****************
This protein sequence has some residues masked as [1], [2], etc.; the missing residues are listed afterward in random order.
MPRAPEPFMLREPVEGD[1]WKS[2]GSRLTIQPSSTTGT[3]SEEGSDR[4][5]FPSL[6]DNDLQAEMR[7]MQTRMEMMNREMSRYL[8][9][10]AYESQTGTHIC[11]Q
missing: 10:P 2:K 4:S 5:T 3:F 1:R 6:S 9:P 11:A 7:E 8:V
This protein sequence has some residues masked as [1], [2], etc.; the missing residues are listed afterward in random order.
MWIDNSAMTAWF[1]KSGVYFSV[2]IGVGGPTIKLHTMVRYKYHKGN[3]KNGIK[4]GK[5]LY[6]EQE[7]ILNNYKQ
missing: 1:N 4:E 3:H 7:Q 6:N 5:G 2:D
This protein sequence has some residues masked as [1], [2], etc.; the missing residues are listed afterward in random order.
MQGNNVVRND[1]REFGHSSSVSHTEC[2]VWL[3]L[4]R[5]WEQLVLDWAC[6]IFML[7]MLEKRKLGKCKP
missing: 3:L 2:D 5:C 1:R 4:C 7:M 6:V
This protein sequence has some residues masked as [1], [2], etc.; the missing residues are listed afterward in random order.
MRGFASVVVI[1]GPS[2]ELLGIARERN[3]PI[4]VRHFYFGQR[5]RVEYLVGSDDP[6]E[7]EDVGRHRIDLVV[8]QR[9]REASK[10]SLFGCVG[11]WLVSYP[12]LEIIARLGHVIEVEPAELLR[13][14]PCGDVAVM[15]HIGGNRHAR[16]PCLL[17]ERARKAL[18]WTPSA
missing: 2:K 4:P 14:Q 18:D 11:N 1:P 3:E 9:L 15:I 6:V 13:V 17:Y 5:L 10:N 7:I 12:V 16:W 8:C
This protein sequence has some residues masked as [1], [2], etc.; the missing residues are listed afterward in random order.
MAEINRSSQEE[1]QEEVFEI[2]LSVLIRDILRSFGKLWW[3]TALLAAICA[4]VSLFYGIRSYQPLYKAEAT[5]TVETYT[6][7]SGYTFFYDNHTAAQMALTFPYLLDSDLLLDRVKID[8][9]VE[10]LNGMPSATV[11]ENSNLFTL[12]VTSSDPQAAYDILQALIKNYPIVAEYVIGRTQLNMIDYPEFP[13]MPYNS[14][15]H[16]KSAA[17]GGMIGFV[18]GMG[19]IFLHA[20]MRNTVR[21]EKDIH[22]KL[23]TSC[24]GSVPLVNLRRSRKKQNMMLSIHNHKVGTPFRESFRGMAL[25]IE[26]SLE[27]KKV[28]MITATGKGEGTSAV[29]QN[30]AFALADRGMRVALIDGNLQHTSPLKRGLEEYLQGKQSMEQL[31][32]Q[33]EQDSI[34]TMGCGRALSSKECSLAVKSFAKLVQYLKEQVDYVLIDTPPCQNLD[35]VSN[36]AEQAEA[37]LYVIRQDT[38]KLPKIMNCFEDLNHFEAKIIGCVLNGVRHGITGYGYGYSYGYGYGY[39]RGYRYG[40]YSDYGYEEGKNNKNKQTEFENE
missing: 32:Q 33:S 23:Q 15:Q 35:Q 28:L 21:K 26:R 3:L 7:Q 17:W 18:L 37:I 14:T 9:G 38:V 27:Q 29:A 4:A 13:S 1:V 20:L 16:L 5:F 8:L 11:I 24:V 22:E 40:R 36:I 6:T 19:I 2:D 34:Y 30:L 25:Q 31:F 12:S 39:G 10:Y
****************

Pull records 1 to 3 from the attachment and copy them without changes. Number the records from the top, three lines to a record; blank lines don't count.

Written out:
This protein sequence has some residues masked as [1], [2], etc.; the missing residues are listed afterward in random order.
MPRAPEPFMLREPVEGD[1]WKS[2]GSRLTIQPSSTTGT[3]SEEGSDR[4][5]FPSL[6]DNDLQAEMR[7]MQTRMEMMNREMSRYL[8][9][10]AYESQTGTHIC[11]Q
missing: 10:P 2:K 4:S 5:T 3:F 1:R 6:S 9:P 11:A 7:E 8:V
This protein sequence has some residues masked as [1], [2], etc.; the missing residues are listed afterward in random order.
MWIDNSAMTAWF[1]KSGVYFSV[2]IGVGGPTIKLHTMVRYKYHKGN[3]KNGIK[4]GK[5]LY[6]EQE[7]ILNNYKQ
missing: 1:N 4:E 3:H 7:Q 6:N 5:G 2:D
This protein sequence has some residues masked as [1], [2], etc.; the missing residues are listed afterward in random order.
MQGNNVVRND[1]REFGHSSSVSHTEC[2]VWL[3]L[4]R[5]WEQLVLDWAC[6]IFML[7]MLEKRKLGKCKP
missing: 3:L 2:D 5:C 1:R 4:C 7:M 6:V